Government confirms nearly £7bn to overhaul and level-up major local transport schemes

Thirty-one counties, city regions and unitary authorities have been chosen for funding to level up their local bus services in the latest awards from the Government’s bus transformation programme.

Key points

  • Cheaper and better buses in £7bn package to level up transport outside London
  • Lower, simpler bus fares to help tackle cost-of-living pressures
  • Major upgrades to local tram, cycling & walking and rail networks will also be funded
  • First fares cuts of up to 45% will start next week

Including earlier awards, just under two thirds of England’s population outside London will benefit from new investment to make their buses more frequent, more reliable, easier to understand and use, cheaper, or greener. Improvements will also include integrated ticketing and more bus lanes to speed up journeys.  

The successful areas have been chosen because of their ambition to repeat the success achieved in London – which drove up bus usage and made the bus a natural choice for everyone, not just those without cars. As the Government stated in last year’s national bus strategy, Bus Back Better, areas not showing sufficient ambition, including for improvements to bus priority, would not be funded.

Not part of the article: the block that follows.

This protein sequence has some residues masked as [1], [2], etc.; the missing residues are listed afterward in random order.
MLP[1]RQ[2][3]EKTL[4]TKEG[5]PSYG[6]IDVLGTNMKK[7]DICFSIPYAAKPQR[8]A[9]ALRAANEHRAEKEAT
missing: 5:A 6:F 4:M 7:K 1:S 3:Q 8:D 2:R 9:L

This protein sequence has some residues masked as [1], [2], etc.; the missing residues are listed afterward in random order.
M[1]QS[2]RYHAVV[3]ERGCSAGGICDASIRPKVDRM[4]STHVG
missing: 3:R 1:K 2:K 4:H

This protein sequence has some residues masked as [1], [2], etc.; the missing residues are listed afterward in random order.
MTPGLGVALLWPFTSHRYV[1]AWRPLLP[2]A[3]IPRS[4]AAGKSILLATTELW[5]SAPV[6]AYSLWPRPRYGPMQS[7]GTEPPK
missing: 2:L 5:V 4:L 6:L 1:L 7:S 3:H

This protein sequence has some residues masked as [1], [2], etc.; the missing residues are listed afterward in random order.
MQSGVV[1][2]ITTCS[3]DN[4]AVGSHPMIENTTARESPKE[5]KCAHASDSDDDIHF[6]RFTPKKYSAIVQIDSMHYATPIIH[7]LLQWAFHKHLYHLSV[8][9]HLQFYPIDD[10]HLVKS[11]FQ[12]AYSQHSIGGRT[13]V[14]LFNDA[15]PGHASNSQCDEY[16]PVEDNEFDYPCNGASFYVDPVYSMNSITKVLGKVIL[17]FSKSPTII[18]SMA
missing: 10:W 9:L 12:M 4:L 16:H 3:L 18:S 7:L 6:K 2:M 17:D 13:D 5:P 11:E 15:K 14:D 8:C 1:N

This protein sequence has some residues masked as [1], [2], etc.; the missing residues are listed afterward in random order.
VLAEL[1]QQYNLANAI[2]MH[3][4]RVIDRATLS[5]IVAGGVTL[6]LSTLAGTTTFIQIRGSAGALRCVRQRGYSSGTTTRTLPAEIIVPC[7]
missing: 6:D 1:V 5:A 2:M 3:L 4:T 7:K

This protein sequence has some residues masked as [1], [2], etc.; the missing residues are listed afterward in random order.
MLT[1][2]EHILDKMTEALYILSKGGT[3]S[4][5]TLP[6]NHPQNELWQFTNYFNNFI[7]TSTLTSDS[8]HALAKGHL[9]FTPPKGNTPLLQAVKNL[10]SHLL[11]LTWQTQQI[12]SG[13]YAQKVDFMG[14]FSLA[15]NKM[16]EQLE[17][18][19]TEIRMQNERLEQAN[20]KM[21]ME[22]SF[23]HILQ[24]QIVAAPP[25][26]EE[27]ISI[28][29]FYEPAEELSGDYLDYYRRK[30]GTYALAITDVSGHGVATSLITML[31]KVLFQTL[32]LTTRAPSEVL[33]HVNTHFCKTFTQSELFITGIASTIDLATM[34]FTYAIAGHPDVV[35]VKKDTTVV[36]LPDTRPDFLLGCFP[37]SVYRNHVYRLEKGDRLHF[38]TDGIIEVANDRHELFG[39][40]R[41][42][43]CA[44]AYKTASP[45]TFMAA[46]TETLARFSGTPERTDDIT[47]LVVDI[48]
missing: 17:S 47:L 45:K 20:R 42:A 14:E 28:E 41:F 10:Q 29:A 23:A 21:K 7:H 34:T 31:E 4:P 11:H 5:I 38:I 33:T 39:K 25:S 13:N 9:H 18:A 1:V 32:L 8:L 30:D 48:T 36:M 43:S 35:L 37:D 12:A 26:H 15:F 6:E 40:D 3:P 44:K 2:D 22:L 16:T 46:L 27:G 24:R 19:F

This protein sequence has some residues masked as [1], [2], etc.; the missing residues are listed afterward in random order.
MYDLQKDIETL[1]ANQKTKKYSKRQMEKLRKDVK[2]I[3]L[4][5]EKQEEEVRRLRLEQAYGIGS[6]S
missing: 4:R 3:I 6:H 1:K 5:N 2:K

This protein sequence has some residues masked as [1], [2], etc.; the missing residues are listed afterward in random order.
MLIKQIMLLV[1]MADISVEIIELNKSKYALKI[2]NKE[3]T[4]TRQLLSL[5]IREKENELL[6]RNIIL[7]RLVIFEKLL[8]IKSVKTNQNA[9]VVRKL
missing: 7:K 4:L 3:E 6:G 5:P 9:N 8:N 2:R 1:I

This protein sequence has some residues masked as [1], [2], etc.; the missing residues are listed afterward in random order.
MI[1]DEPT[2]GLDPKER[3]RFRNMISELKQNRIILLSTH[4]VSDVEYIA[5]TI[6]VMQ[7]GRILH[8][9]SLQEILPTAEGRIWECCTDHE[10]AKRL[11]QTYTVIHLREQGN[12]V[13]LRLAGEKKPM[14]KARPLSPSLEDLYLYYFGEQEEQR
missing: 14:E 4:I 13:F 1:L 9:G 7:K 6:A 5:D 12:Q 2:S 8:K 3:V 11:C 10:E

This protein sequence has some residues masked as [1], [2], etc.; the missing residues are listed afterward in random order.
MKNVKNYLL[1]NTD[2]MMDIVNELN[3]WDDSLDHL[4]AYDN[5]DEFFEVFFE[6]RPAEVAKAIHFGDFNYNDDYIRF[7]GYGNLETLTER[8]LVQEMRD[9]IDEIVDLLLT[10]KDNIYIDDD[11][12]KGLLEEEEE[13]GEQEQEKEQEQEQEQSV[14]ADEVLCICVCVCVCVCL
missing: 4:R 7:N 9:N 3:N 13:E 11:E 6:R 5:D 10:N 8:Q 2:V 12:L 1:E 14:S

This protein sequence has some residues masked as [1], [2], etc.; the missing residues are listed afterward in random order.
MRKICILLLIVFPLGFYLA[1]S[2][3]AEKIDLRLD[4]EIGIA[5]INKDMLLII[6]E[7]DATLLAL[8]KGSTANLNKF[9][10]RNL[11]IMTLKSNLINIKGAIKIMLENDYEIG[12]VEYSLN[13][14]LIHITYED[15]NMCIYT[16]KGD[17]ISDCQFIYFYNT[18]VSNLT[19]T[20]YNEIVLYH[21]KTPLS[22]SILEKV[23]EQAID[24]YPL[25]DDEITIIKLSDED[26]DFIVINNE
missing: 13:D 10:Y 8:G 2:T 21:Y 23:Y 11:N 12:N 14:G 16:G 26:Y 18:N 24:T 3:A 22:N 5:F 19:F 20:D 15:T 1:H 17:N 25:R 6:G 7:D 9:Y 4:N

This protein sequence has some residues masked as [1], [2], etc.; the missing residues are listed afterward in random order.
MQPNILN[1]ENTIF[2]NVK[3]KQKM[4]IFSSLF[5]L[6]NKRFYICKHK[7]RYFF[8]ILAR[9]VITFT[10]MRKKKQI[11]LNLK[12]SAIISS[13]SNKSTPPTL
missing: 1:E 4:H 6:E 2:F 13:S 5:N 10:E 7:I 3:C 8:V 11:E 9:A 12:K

In the meantime, a further £150m is being provided across England to maintain service levels as patronage continues to recover after the pandemic.

Areas among those set to receive funding today to help deliver on their Bus Service Improvement Plans (full story here) include Portsmouth Stoke-on-Trent, Greater Manchester, West Yorkshire, the West Midlands, Liverpool City Region, North East and North of Tyne Combined Authorities, Reading, Norfolk, Luton, York and Warrington.  

Mayoral combined authorities will also receive money for buses from the £5.7bn City Region Sustainable Transport Settlements, which are also confirmed today.  

Improvements in the pilot area – Cornwall – will start next week, funded by £23.5m from the Government. From Sunday April 10, most bus fares in the county will be slashed, with short hop fares down by 20%, longer journeys costing up to 40% less and some bus passes cut by almost half.